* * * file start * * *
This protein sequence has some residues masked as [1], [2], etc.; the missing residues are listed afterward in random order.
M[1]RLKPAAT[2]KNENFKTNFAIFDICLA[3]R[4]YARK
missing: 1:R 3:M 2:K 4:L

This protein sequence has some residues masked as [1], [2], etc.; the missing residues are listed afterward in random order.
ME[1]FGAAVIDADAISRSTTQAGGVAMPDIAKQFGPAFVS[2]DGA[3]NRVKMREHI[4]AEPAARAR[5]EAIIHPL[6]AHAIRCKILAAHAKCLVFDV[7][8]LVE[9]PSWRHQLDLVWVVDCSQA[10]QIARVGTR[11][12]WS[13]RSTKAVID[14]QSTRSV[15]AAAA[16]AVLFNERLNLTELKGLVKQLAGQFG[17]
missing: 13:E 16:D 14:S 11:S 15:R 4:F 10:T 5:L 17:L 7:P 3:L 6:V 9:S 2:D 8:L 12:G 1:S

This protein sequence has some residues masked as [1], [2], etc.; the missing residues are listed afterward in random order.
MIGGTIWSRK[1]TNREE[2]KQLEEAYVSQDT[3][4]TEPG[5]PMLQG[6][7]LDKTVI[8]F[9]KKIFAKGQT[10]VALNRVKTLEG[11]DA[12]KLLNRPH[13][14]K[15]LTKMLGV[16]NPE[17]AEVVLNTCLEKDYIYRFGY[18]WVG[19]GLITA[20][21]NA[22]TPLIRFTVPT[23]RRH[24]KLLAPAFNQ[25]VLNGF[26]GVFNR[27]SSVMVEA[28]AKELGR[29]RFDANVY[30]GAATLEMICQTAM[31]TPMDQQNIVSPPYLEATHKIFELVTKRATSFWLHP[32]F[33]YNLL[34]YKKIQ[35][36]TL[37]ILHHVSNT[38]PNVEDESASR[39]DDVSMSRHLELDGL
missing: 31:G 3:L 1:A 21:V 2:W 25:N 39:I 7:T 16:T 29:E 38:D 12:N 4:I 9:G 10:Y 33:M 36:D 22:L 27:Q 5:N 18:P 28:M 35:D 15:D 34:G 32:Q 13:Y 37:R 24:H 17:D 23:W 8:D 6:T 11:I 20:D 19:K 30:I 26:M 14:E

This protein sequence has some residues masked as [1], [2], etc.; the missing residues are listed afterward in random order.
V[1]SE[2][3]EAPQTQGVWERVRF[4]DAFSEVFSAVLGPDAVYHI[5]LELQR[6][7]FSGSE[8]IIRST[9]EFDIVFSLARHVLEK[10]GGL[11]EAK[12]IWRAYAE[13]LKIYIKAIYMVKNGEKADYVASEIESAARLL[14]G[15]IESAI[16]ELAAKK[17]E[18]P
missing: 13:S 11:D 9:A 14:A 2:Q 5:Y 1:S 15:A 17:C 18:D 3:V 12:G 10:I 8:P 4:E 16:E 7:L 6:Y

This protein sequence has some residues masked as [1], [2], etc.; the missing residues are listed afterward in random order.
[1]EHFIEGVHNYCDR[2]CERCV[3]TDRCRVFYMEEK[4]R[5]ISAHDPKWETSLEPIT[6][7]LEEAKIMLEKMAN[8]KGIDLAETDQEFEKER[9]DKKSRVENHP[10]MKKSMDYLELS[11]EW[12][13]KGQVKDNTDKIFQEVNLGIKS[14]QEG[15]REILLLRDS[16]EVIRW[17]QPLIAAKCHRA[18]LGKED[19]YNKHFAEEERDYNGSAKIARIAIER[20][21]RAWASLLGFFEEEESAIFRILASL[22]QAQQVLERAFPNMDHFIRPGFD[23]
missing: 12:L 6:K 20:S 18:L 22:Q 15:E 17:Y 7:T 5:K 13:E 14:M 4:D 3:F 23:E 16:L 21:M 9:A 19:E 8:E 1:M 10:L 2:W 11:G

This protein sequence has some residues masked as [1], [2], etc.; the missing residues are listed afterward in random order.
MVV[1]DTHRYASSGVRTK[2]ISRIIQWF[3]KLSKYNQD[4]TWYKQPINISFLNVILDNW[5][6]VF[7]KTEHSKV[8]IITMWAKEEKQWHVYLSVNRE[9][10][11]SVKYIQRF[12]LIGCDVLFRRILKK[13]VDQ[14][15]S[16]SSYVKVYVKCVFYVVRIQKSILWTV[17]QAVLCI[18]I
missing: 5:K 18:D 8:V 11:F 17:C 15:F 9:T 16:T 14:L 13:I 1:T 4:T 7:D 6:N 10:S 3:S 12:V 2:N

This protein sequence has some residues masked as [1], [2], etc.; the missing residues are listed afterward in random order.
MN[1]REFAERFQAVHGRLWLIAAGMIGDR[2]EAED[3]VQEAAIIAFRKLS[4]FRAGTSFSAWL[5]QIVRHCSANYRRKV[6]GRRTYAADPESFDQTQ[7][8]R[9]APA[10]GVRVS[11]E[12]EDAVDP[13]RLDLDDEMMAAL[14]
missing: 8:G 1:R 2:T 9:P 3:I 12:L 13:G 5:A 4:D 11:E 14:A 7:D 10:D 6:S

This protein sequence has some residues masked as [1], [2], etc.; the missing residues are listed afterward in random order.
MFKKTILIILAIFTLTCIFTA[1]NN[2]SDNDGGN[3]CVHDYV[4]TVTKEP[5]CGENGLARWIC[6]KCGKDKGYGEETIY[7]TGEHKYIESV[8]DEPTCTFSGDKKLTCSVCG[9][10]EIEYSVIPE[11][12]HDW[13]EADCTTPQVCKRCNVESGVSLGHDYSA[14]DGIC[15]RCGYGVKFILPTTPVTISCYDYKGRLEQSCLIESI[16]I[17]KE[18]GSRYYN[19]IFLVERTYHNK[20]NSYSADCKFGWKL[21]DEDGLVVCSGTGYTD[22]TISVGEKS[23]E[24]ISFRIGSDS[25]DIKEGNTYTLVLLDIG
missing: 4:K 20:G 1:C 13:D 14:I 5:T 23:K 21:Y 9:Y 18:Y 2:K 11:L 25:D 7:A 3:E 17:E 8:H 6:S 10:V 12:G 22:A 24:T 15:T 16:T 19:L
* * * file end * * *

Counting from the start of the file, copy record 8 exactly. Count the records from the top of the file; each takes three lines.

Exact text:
This protein sequence has some residues masked as [1], [2], etc.; the missing residues are listed afterward in random order.
MFKKTILIILAIFTLTCIFTA[1]NN[2]SDNDGGN[3]CVHDYV[4]TVTKEP[5]CGENGLARWIC[6]KCGKDKGYGEETIY[7]TGEHKYIESV[8]DEPTCTFSGDKKLTCSVCG[9][10]EIEYSVIPE[11][12]HDW[13]EADCTTPQVCKRCNVESGVSLGHDYSA[14]DGIC[15]RCGYGVKFILPTTPVTISCYDYKGRLEQSCLIESI[16]I[17]KE[18]GSRYYN[19]IFLVERTYHNK[20]NSYSADCKFGWKL[21]DEDGLVVCSGTGYTD[22]TISVGEKS[23]E[24]ISFRIGSDS[25]DIKEGNTYTLVLLDIG
missing: 4:K 20:G 1:C 13:D 14:I 5:T 23:K 21:Y 9:Y 18:Y 2:K 11:L 25:D 7:A 3:E 17:E 8:H 6:S 10:V 12:G 22:A 24:T 15:T 16:T 19:L